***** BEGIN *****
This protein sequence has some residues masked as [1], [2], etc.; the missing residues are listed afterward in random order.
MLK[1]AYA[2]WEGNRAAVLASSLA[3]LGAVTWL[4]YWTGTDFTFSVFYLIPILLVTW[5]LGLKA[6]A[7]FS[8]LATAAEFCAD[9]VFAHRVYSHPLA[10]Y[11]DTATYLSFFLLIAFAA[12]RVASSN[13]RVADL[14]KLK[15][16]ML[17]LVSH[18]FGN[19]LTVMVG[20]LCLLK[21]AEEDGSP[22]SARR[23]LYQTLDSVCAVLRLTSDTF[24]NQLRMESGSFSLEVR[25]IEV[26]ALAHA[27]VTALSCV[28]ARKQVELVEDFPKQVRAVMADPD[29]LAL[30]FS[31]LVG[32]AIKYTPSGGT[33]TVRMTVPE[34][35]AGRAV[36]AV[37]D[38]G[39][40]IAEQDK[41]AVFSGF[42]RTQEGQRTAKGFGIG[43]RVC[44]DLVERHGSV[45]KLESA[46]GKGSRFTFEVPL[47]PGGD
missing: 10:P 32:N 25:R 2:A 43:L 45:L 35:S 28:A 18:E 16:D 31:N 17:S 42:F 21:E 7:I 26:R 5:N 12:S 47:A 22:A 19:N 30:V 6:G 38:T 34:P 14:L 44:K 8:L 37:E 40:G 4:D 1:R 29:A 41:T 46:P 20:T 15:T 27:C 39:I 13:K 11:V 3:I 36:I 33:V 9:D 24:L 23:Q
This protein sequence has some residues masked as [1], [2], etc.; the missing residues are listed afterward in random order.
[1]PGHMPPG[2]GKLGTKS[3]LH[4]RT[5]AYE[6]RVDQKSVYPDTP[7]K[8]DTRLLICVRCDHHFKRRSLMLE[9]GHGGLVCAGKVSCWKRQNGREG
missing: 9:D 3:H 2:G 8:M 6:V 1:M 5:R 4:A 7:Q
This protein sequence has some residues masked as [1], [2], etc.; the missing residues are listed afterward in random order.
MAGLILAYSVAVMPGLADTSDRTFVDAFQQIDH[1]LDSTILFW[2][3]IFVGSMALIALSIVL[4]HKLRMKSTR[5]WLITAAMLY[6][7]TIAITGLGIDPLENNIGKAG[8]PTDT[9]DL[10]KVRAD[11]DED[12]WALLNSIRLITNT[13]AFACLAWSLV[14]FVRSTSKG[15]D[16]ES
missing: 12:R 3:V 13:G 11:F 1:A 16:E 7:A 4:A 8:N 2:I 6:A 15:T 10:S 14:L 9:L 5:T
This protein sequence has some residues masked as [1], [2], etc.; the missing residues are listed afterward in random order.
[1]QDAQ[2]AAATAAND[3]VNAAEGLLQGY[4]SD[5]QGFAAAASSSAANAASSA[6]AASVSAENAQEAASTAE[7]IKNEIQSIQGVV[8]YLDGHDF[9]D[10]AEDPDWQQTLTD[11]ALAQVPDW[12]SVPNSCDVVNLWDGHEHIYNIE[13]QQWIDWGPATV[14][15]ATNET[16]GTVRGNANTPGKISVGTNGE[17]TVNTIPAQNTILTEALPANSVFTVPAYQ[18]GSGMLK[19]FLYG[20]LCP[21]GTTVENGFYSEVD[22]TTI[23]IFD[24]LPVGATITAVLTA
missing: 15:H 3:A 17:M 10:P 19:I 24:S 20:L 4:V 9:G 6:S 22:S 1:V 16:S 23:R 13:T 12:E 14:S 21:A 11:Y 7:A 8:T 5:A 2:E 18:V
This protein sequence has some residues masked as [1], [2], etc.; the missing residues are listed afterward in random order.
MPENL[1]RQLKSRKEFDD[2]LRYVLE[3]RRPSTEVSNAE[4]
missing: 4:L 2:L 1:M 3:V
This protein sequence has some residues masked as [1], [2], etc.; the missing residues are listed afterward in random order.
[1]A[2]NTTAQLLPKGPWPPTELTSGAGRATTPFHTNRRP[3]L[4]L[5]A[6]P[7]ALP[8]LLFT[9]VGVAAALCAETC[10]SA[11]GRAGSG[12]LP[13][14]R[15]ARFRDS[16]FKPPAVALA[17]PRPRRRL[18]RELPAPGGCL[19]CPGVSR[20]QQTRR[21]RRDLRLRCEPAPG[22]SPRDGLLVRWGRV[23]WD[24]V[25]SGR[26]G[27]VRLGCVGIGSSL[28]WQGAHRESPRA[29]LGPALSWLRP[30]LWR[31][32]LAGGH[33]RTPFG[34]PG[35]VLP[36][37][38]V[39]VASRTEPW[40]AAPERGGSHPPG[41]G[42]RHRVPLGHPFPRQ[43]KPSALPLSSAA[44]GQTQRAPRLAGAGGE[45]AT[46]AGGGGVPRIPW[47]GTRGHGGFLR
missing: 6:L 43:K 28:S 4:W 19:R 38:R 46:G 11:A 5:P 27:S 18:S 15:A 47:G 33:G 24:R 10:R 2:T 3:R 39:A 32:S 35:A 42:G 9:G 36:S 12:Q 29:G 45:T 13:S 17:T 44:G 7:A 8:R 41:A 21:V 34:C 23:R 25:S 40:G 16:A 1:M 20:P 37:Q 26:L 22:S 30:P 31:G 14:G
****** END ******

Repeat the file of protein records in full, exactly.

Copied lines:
This protein sequence has some residues masked as [1], [2], etc.; the missing residues are listed afterward in random order.
MLK[1]AYA[2]WEGNRAAVLASSLA[3]LGAVTWL[4]YWTGTDFTFSVFYLIPILLVTW[5]LGLKA[6]A[7]FS[8]LATAAEFCAD[9]VFAHRVYSHPLA[10]Y[11]DTATYLSFFLLIAFAA[12]RVASSN[13]RVADL[14]KLK[15][16]ML[17]LVSH[18]FGN[19]LTVMVG[20]LCLLK[21]AEEDGSP[22]SARR[23]LYQTLDSVCAVLRLTSDTF[24]NQLRMESGSFSLEVR[25]IEV[26]ALAHA[27]VTALSCV[28]ARKQVELVEDFPKQVRAVMADPD[29]LAL[30]FS[31]LVG[32]AIKYTPSGGT[33]TVRMTVPE[34][35]AGRAV[36]AV[37]D[38]G[39][40]IAEQDK[41]AVFSGF[42]RTQEGQRTAKGFGIG[43]RVC[44]DLVERHGSV[45]KLESA[46]GKGSRFTFEVPL[47]PGGD
missing: 10:P 32:N 25:R 2:A 43:L 45:L 35:S 28:A 18:E 16:D 31:N 17:S 42:F 21:E 7:I 26:R 5:N 12:S 47:A 22:A 19:N 30:V 6:G 38:T 34:P 14:L 44:K 8:L 37:E 40:G 4:D 1:R 29:A 41:T 46:P 20:T 15:T 27:C 39:I 13:K 11:V 3:I 36:I 33:V 9:D 24:L 23:Q
This protein sequence has some residues masked as [1], [2], etc.; the missing residues are listed afterward in random order.
[1]PGHMPPG[2]GKLGTKS[3]LH[4]RT[5]AYE[6]RVDQKSVYPDTP[7]K[8]DTRLLICVRCDHHFKRRSLMLE[9]GHGGLVCAGKVSCWKRQNGREG
missing: 9:D 3:H 2:G 8:M 6:V 1:M 5:R 4:A 7:Q
This protein sequence has some residues masked as [1], [2], etc.; the missing residues are listed afterward in random order.
MAGLILAYSVAVMPGLADTSDRTFVDAFQQIDH[1]LDSTILFW[2][3]IFVGSMALIALSIVL[4]HKLRMKSTR[5]WLITAAMLY[6][7]TIAITGLGIDPLENNIGKAG[8]PTDT[9]DL[10]KVRAD[11]DED[12]WALLNSIRLITNT[13]AFACLAWSLV[14]FVRSTSKG[15]D[16]ES
missing: 12:R 3:V 13:G 11:F 1:A 16:E 7:A 4:A 8:N 2:I 6:A 15:T 10:S 14:L 9:L 5:T
This protein sequence has some residues masked as [1], [2], etc.; the missing residues are listed afterward in random order.
[1]QDAQ[2]AAATAAND[3]VNAAEGLLQGY[4]SD[5]QGFAAAASSSAANAASSA[6]AASVSAENAQEAASTAE[7]IKNEIQSIQGVV[8]YLDGHDF[9]D[10]AEDPDWQQTLTD[11]ALAQVPDW[12]SVPNSCDVVNLWDGHEHIYNIE[13]QQWIDWGPATV[14][15]ATNET[16]GTVRGNANTPGKISVGTNGE[17]TVNTIPAQNTILTEALPANSVFTVPAYQ[18]GSGMLK[19]FLYG[20]LCP[21]GTTVENGFYSEVD[22]TTI[23]IFD[24]LPVGATITAVLTA
missing: 15:H 3:A 17:M 10:P 19:I 24:S 20:L 4:V 9:G 6:S 22:S 1:V 16:S 23:R 13:T 12:E 14:S 21:A 11:Y 7:A 8:T 5:A 2:E 18:V
This protein sequence has some residues masked as [1], [2], etc.; the missing residues are listed afterward in random order.
MPENL[1]RQLKSRKEFDD[2]LRYVLE[3]RRPSTEVSNAE[4]
missing: 4:L 2:L 1:M 3:V
This protein sequence has some residues masked as [1], [2], etc.; the missing residues are listed afterward in random order.
[1]A[2]NTTAQLLPKGPWPPTELTSGAGRATTPFHTNRRP[3]L[4]L[5]A[6]P[7]ALP[8]LLFT[9]VGVAAALCAETC[10]SA[11]GRAGSG[12]LP[13][14]R[15]ARFRDS[16]FKPPAVALA[17]PRPRRRL[18]RELPAPGGCL[19]CPGVSR[20]QQTRR[21]RRDLRLRCEPAPG[22]SPRDGLLVRWGRV[23]WD[24]V[25]SGR[26]G[27]VRLGCVGIGSSL[28]WQGAHRESPRA[29]LGPALSWLRP[30]LWR[31][32]LAGGH[33]RTPFG[34]PG[35]VLP[36][37][38]V[39]VASRTEPW[40]AAPERGGSHPPG[41]G[42]RHRVPLGHPFPRQ[43]KPSALPLSSAA[44]GQTQRAPRLAGAGGE[45]AT[46]AGGGGVPRIPW[47]GTRGHGGFLR
missing: 6:L 43:K 28:S 4:W 19:R 38:R 46:G 11:A 5:P 27:S 18:S 15:A 47:G 33:G 24:R 10:R 2:T 3:R 39:A 32:S 35:A 42:G 9:G 36:S 12:Q 29:G 45:T 13:S 17:T 44:G 7:A 8:R 41:A 21:V 34:C 23:R 25:S 40:G 16:A 1:M 20:P 37:Q 26:L 22:S 30:P 31:G 14:G